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Dave Carpenter

Save, budget, and be wary of debt: It’s all good advice for recent graduates

By Dave Carpenter
Associated Press / May 14, 2010

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Time is running short for parents of graduating high school students to impart financial wisdom as their kids prepare to head out the door. I’ve been barking out periodic reminders to mine lately. Save 15 percent of everything you earn for retirement! Embrace index funds! Chasing hot stocks is not investing!

OK, I may be getting ahead of myself. Most students won’t make enough to do more than help pay down tuition debt or pocket a little spending money. Serious saving and investing come later.

What teenagers really need to master first are money skills. It’s about to be sink-or-swim time. Here is a list of basic financial tips:

Draw up a budget and stick to it.

Start by estimating monthly expenditures for major categories such as school, transportation, food, clothing, and entertainment.

“Don’t worry that it’s going to be like filling out your taxes,’’ says Laura Levine, at the nonprofit JumpStart Coalition for Personal Financial Literacy. “It can really be done on just a piece of paper.’’

Keep tabs on spending on an Excel spreadsheet, or through a personal finance site such as Mint.com, which can send you alerts about bills due, credit limits, and bank fees. Or just jot it all down in a small notebook. Compare your records with bank and credit card statements to make sure they’re correct.

Use caution with credit.

Credit card companies are no longer permitted to issue cards to applicants under age 21 without an adult cosigner or proof of adequate income. But even if you can get one, resist the temptation.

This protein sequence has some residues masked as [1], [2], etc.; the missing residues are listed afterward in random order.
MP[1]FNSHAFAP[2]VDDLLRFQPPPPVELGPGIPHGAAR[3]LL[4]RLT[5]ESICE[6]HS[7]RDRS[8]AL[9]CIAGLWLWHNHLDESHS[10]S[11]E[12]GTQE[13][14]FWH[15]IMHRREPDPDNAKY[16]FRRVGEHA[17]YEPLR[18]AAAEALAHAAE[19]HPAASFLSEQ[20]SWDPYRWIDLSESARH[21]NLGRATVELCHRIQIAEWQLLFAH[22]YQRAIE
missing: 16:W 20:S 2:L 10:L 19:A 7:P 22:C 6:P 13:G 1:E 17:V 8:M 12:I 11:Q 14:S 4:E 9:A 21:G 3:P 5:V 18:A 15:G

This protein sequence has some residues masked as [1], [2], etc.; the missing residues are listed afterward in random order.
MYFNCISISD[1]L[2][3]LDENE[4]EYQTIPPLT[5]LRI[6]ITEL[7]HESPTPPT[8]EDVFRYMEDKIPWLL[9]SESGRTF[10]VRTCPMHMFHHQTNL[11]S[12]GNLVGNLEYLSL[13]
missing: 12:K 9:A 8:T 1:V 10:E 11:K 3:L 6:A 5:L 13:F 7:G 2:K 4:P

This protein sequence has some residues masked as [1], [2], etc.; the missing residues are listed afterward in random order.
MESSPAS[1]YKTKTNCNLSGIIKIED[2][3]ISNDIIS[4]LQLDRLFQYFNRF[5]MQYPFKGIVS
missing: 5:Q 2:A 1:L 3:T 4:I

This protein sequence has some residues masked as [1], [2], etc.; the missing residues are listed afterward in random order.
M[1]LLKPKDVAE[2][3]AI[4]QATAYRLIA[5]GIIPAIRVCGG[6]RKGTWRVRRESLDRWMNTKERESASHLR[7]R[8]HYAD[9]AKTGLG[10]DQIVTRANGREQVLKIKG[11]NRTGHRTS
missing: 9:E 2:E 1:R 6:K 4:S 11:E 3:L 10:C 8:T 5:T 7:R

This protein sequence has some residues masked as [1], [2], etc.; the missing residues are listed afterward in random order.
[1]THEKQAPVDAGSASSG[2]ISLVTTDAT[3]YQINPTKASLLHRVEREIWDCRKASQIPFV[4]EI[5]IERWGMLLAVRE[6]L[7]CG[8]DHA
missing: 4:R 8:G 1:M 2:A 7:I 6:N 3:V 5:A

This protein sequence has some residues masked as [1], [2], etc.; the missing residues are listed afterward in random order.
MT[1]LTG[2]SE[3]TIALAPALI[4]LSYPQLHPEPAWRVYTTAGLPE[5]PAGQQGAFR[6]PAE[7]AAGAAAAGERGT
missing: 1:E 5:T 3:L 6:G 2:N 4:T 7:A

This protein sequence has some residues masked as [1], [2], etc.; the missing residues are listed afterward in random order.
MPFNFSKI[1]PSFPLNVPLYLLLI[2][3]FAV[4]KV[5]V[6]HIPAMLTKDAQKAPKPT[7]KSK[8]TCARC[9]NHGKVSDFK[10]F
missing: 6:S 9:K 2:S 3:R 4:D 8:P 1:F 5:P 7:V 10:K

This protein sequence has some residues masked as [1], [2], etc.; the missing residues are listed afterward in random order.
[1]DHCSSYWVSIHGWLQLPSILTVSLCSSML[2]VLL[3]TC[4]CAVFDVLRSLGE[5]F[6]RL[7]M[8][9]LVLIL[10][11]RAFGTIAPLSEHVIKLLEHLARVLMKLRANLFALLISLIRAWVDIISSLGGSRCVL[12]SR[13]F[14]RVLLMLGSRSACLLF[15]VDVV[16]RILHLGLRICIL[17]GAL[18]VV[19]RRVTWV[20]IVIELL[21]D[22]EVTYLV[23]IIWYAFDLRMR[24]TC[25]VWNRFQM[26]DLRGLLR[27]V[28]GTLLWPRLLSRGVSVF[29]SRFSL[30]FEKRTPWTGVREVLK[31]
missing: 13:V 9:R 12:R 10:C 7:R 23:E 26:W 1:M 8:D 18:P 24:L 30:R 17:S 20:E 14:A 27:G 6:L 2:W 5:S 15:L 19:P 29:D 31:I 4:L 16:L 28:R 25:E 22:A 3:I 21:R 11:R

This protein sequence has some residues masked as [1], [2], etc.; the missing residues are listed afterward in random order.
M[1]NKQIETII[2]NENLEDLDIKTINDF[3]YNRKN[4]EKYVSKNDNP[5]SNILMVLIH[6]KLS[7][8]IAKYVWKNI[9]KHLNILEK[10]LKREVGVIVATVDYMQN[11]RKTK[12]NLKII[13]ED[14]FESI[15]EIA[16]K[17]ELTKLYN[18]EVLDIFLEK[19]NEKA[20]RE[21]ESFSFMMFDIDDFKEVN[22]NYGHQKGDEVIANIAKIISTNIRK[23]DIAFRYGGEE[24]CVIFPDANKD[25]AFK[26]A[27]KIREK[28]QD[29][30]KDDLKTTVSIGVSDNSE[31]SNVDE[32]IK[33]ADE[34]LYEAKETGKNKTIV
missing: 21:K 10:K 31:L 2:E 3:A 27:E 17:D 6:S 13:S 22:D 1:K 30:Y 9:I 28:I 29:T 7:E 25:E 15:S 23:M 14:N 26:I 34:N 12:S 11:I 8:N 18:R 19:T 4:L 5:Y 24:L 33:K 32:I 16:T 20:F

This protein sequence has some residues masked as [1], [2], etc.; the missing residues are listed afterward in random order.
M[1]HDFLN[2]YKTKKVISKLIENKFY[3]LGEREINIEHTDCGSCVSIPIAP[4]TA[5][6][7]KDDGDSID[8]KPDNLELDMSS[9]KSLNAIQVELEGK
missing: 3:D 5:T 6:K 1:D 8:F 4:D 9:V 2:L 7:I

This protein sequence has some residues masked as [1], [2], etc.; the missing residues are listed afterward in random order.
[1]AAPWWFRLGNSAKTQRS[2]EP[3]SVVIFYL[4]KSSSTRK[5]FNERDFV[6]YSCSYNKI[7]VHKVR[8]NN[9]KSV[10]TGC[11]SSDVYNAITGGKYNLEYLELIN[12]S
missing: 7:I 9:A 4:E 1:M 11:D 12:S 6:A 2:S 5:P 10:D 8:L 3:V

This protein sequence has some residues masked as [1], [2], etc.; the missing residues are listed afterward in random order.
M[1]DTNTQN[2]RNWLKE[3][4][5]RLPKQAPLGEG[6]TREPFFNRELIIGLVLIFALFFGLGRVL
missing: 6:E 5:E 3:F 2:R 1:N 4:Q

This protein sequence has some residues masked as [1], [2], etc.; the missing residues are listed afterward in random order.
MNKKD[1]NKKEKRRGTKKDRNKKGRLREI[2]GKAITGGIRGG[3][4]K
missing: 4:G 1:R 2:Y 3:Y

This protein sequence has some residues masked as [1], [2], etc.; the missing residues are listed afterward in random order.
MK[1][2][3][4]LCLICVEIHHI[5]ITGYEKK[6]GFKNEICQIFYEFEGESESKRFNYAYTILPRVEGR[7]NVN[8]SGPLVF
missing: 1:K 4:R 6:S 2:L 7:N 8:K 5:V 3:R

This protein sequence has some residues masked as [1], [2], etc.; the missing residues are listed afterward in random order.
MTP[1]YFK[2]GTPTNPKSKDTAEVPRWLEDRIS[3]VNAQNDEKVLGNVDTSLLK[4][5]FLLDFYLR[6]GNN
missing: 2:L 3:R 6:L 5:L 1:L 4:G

You can get by for now on a debit card or a prepaid card. With a credit card you risk starting bad habits that can sink your credit score, making it harder to borrow money and clouding your financial situation for years.

“If you can’t pay for it with cash, you don’t need it,’’ says John Chladek, a certified financial planner.

Be aware of costs and fees.

Debit cards are handy. Your parents can put money in the account periodically, and the cards function almost like credit cards, with less risk. But they have pitfalls. You can incur penalty fees by overdrawing a debit card, so keep track of your balance. Try to avoid fees for an ATM that’s not part of your bank’s network. And pay all bills on time or you’ll be slapped with late charges. If your parents cosign a credit card for you, read the fine print.

Start saving.

It may not be feasible to immediately meet that 15 percent goal I preach. But even a college student with a part-time job can save a small fraction of his or her pay. Consider setting aside 10 percent of every check in a Roth Individual Retirement Account. The earnings will grow tax-free and the money can be used for a first-time home purchase.

Guard against identity theft.

Young people are the biggest targets. Treat financial and other data as top-secret information.

Dave Carpenter writes for the Associated Press.